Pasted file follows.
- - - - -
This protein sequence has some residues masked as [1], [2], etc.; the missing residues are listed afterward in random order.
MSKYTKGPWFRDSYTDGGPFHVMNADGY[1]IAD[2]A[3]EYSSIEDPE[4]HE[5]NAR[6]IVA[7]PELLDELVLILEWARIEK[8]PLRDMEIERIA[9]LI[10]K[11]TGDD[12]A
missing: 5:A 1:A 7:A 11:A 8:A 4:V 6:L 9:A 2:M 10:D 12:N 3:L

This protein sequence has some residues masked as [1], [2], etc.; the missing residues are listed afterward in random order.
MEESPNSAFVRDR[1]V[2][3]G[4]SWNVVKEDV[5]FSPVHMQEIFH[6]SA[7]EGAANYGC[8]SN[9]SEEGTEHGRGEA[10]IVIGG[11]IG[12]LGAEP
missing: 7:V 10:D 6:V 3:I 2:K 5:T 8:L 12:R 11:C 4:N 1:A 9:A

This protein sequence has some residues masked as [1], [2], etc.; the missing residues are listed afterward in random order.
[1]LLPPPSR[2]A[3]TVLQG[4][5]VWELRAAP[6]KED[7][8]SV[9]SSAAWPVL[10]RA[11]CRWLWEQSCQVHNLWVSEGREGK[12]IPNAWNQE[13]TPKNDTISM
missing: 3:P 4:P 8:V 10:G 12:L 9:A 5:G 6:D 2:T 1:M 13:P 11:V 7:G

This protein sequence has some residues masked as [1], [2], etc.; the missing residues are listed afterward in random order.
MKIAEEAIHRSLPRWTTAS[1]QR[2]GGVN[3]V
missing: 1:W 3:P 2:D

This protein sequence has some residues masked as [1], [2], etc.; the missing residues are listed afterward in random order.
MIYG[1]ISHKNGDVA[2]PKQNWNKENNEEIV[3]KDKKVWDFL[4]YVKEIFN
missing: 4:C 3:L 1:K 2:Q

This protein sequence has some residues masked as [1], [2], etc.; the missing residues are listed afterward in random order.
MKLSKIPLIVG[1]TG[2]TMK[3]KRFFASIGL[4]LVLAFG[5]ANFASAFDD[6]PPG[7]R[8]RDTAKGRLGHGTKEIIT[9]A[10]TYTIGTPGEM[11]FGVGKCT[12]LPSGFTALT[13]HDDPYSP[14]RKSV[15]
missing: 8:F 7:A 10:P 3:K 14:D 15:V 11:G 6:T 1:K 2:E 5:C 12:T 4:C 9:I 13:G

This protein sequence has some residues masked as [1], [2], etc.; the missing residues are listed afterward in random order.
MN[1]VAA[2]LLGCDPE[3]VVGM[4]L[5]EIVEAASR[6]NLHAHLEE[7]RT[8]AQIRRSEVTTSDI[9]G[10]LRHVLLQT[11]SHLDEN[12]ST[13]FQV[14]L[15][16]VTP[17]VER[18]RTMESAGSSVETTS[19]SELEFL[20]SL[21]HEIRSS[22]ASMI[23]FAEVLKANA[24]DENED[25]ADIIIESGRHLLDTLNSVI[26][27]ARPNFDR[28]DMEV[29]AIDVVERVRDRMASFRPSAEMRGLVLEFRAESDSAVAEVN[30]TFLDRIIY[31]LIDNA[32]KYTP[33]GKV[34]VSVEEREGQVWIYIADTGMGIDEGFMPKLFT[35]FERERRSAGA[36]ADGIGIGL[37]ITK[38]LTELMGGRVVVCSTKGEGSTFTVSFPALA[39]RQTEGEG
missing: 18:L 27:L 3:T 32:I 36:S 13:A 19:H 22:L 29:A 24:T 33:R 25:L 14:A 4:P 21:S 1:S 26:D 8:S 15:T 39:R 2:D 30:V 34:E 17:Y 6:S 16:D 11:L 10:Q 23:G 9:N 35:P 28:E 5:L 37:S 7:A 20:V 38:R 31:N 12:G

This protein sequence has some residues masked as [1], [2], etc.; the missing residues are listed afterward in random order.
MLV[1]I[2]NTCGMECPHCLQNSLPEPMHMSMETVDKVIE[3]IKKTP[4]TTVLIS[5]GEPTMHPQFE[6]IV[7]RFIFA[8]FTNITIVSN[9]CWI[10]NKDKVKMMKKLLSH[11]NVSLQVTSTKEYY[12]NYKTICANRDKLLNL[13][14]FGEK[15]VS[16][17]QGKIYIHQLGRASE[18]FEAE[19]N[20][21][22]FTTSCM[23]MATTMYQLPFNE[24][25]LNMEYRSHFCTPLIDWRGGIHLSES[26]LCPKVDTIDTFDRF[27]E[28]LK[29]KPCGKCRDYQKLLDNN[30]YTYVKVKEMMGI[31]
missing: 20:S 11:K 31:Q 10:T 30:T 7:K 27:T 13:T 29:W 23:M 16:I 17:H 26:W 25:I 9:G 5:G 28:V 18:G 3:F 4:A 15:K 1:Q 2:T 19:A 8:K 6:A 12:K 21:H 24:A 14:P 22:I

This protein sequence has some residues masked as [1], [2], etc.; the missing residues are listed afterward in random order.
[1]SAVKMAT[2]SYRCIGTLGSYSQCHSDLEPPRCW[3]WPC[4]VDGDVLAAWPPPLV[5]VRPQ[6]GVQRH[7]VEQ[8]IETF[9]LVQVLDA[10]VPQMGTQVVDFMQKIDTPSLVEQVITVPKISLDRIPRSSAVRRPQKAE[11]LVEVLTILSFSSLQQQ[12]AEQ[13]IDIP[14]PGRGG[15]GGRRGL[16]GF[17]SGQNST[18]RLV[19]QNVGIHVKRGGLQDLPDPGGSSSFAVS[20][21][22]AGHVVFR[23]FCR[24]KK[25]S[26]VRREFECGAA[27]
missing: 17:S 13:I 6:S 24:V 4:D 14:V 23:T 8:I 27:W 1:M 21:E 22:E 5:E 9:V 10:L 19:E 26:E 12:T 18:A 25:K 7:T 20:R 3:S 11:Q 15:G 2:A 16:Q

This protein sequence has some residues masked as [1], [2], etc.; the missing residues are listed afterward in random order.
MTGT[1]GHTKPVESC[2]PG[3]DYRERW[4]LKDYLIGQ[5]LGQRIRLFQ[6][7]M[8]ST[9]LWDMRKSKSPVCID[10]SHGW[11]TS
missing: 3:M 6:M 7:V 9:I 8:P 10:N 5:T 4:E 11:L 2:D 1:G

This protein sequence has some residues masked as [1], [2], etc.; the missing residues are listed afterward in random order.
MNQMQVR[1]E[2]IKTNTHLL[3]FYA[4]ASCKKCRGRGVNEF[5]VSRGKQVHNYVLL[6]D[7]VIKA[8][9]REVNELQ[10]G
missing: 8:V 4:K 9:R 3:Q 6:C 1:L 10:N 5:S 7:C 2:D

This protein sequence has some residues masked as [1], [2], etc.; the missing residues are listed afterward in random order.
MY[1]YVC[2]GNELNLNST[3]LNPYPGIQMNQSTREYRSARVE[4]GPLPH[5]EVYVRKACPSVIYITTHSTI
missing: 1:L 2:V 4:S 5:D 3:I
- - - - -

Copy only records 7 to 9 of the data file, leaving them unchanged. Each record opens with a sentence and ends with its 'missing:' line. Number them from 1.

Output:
This protein sequence has some residues masked as [1], [2], etc.; the missing residues are listed afterward in random order.
MN[1]VAA[2]LLGCDPE[3]VVGM[4]L[5]EIVEAASR[6]NLHAHLEE[7]RT[8]AQIRRSEVTTSDI[9]G[10]LRHVLLQT[11]SHLDEN[12]ST[13]FQV[14]L[15][16]VTP[17]VER[18]RTMESAGSSVETTS[19]SELEFL[20]SL[21]HEIRSS[22]ASMI[23]FAEVLKANA[24]DENED[25]ADIIIESGRHLLDTLNSVI[26][27]ARPNFDR[28]DMEV[29]AIDVVERVRDRMASFRPSAEMRGLVLEFRAESDSAVAEVN[30]TFLDRIIY[31]LIDNA[32]KYTP[33]GKV[34]VSVEEREGQVWIYIADTGMGIDEGFMPKLFT[35]FERERRSAGA[36]ADGIGIGL[37]ITK[38]LTELMGGRVVVCSTKGEGSTFTVSFPALA[39]RQTEGEG
missing: 18:L 27:L 3:T 32:I 36:S 13:A 19:H 22:L 29:A 24:T 33:R 25:L 14:A 4:P 21:S 1:S 26:D 8:S 15:T 39:R 2:D 30:V 34:E 17:Y 6:S 16:D 11:L 10:Q 23:G 9:N 35:P 28:E 5:L 37:S 7:A 20:V 38:R 31:N 12:G

This protein sequence has some residues masked as [1], [2], etc.; the missing residues are listed afterward in random order.
MLV[1]I[2]NTCGMECPHCLQNSLPEPMHMSMETVDKVIE[3]IKKTP[4]TTVLIS[5]GEPTMHPQFE[6]IV[7]RFIFA[8]FTNITIVSN[9]CWI[10]NKDKVKMMKKLLSH[11]NVSLQVTSTKEYY[12]NYKTICANRDKLLNL[13][14]FGEK[15]VS[16][17]QGKIYIHQLGRASE[18]FEAE[19]N[20][21][22]FTTSCM[23]MATTMYQLPFNE[24][25]LNMEYRSHFCTPLIDWRGGIHLSES[26]LCPKVDTIDTFDRF[27]E[28]LK[29]KPCGKCRDYQKLLDNN[30]YTYVKVKEMMGI[31]
missing: 20:S 11:K 31:Q 10:T 30:T 7:K 27:T 13:T 29:W 23:M 16:I 17:H 26:W 25:I 9:G 5:G 28:V 18:G 3:F 4:A 15:K 1:Q 2:T 19:A 8:K 6:A 12:K 21:H 24:A 14:P 22:I

This protein sequence has some residues masked as [1], [2], etc.; the missing residues are listed afterward in random order.
[1]SAVKMAT[2]SYRCIGTLGSYSQCHSDLEPPRCW[3]WPC[4]VDGDVLAAWPPPLV[5]VRPQ[6]GVQRH[7]VEQ[8]IETF[9]LVQVLDA[10]VPQMGTQVVDFMQKIDTPSLVEQVITVPKISLDRIPRSSAVRRPQKAE[11]LVEVLTILSFSSLQQQ[12]AEQ[13]IDIP[14]PGRGG[15]GGRRGL[16]GF[17]SGQNST[18]RLV[19]QNVGIHVKRGGLQDLPDPGGSSSFAVS[20][21][22]AGHVVFR[23]FCR[24]KK[25]S[26]VRREFECGAA[27]
missing: 17:S 13:I 6:S 24:V 4:D 14:V 23:T 8:I 27:W 1:M 21:E 22:E 5:E 9:V 10:L 19:E 26:E 12:T 18:A 25:K 7:T 20:R 3:S 11:Q 15:G 2:A 16:Q